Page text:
Last week I bought a Sony Reader PRS-650, which Sony would like you to call the ‘Touch’ and I like to think of as my personal remote Scottish beach. Sony’s eReader devices are currently locked in competition with the Amazon Kindle, a wonderful creation with wifi and 3G Internet connectivity, and the ability to buy books direct from Amazon without connecting to a host computer. The Sony has none of these things, and currently costs £70 more, if you want an equivalent six-inch screen. So why did I buy the Sony? These two devices are both excellent, so it wasn’t an easy decision.
This is my first eReader with a reflective, e-ink screen, but for two years now I have been reading books on my iPod Touch, and before that on a Palm PDA (actually a Sony Clie running the Palm OS). I had reached a point where I wanted to spend more time reading eBooks, but the iPod’s small screen was holding me back. Past generations of the e-ink screen technology never seemed good enough to me, but reviews of the Kindle, and the little time I spent with the Sony in Waterstones, convinced me that things have changed. The new screens refresh quickly, and they are sharp, and clear. It was time for an upgrade.
I like the look of the Kindle 3. Apparently it has a great screen, and the wifi seemed, at first, to be a killer feature. Why would you not want to have some access to the Internet, after all? But there are plenty of ways in which the Kindle doesn’t suit me. For one thing, the Kindle is designed, first and foremost, to drive sales from the Amazon Kindle store. And just as in the early days of iPods and iTunes, Amazon sees fit to encumber its books with copy prevention software (DRM) that stops them being read on other devices. Certainly you can put books in other file formats on the Kindle, but crucially, so far, not the open ePub format (with and without DRM) used by all the other eReaders.
I’ve come to the conclusion that the Kindle and the Sony Reader are doing different things, and addressing different markets. Perhaps they are not really competing at all. The Kindle has the Amazon store all sewn up, so if you want easy access to recent books, and don’t mind about the DRM locking you and your ebooks into an alliance with Amazon forever, that’s the one you should go for. It’s convenient, it’s slick: it’s an iPod for books.
What Sony is doing is slightly different. Sony is a hardware company, so while it would prefer customers to buy ebooks from the Sony store, ultimately what it wants is for people to buy Sony devices. Sony doesn’t really care where you get your books from as long as you read them on a Sony Reader.
Perhaps because of this, Sony has added features that apply more to documents in general, not just books. The Reader comes with a stylus, so you can write freehand on documents like meeting agendas, or in the margins of books. You could draw a diagram, or a map, or play noughts and crosses, or hangman, with your kids. Chess and Backgammon would work well too (you listening, Sony?). If you prefer to type there is a decent on-screen keyboard, though it is a little slow, and the touch screen allows you to highlight text with your finger, or swipe to turn pages.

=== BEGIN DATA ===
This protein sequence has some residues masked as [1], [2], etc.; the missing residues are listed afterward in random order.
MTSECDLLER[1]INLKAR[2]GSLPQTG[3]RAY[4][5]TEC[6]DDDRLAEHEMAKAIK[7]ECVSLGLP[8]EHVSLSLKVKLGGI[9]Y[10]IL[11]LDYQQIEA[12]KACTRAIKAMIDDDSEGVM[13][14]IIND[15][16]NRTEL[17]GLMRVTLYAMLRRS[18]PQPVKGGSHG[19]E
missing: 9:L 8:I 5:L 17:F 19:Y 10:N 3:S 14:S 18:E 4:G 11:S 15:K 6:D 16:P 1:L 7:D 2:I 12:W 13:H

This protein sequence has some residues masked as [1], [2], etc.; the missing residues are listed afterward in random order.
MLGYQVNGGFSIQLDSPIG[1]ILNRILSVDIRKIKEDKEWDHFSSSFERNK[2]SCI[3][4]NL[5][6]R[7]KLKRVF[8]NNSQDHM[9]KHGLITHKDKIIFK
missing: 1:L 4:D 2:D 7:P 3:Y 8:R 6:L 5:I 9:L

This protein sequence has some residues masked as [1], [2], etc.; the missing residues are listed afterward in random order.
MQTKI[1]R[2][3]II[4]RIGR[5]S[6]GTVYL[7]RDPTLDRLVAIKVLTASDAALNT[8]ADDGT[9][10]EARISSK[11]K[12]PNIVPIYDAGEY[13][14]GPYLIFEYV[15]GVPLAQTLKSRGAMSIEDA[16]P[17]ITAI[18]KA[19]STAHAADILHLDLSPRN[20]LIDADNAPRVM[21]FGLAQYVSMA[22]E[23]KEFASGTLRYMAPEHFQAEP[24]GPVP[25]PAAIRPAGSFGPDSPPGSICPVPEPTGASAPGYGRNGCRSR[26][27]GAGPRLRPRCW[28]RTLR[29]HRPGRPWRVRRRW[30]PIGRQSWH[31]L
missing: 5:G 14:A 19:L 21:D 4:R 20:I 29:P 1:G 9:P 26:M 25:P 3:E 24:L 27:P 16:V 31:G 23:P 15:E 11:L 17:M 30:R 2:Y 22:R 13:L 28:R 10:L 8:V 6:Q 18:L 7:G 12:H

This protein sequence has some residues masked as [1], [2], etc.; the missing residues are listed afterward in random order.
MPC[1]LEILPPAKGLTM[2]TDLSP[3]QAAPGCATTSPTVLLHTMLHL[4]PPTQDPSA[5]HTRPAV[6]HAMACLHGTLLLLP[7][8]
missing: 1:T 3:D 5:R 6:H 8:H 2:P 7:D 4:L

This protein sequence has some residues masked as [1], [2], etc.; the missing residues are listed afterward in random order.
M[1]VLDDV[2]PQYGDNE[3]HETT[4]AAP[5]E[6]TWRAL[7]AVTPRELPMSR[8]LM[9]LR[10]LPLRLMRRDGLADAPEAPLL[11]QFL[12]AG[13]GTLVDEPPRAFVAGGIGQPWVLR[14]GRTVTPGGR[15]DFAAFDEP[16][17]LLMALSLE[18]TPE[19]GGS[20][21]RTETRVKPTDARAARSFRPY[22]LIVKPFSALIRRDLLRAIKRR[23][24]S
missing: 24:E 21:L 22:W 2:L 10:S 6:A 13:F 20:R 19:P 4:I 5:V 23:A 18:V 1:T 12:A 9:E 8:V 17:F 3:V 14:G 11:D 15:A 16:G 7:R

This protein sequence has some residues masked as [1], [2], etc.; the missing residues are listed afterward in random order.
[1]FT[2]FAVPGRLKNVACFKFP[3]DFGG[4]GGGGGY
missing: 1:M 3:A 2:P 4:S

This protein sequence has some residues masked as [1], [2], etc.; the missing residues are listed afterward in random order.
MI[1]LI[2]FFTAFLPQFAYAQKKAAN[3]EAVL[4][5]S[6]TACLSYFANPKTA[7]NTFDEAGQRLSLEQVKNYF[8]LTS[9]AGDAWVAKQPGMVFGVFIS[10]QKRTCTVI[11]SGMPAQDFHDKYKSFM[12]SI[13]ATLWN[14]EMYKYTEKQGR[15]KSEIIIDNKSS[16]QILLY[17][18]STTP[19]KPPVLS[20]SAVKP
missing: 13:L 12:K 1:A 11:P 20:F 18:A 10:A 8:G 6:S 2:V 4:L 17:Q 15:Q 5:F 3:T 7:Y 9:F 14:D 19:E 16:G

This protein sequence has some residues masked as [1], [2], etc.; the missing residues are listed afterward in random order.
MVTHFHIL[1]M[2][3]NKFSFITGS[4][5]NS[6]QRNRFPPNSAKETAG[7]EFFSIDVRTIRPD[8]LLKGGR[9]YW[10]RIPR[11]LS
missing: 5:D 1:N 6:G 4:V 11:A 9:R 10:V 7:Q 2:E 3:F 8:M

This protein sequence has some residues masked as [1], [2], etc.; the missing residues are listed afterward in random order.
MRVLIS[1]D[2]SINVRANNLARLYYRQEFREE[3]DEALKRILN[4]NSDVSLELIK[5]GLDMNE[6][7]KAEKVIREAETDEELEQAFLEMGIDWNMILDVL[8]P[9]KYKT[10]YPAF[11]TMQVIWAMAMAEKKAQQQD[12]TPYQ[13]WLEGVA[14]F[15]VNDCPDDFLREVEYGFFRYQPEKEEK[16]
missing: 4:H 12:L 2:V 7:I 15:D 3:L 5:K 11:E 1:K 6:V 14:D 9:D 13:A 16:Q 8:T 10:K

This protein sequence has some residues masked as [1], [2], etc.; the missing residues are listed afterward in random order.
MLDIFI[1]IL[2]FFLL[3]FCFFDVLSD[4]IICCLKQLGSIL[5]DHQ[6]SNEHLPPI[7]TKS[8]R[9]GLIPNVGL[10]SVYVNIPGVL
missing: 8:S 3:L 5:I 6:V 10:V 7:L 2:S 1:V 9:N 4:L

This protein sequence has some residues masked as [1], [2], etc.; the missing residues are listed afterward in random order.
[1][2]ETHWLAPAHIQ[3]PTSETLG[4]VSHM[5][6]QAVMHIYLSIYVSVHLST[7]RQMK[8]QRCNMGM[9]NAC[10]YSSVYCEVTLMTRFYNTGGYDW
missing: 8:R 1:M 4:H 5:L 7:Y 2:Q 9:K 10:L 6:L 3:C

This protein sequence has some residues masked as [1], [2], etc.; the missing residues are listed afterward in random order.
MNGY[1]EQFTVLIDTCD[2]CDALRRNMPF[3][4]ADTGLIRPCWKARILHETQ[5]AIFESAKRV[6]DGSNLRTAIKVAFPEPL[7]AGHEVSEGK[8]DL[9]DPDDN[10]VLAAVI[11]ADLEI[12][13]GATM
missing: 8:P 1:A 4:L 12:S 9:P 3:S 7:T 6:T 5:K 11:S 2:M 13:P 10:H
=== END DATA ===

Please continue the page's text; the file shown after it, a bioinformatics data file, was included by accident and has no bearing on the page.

I’ll be using it mainly for reading out of copyright public domain books. In some cases these are the kinds of books you don’t get to take out of libraries because they are too valuable. In the past I might have had to travel to read them, but Google has brought the archive to my couch. I’ll be reading other things too: books from Feedbooks and Project Gutenberg, and I may even buy some modern ebooks. I dislike the idea of DRM, but I can see two cases where I might not care about it so much: throwaway, read it once paperbacks, and technical manuals that will go out of date quickly. Anything I might want to keep for a while, and might want to read again, I’ll buy in an open format, such as a physical book. If you buy a book, or download music, that is encumbered with DRM, you have to see the transaction as a loan. And speaking of loans, the Sony Reader allows you to borrow ebooks from a large number of public libraries, including the one here in Liverpool.
The Sony Reader has different features from the Kindle, and in some ways is it less convenient and less slick. As a piece of hardware it is beautifully designed. It is solid, and nice to hold; the touch screen is very good indeed. What clinched the deal for me though, was the lack of wifi or 3G. One of the things I love about physical books is the lack of distraction. Books offer a glorious absence of any possibility of reading a blog, searching Wikipedia, or checking for email. And that brings me back to the remote Scottish beach, one of the few places remaining on Earth where access to the Internet cannot be taken for granted. It feels good to be unhitched from email, and Google, and Twitter once in a while, and my new eReader is going to take me there.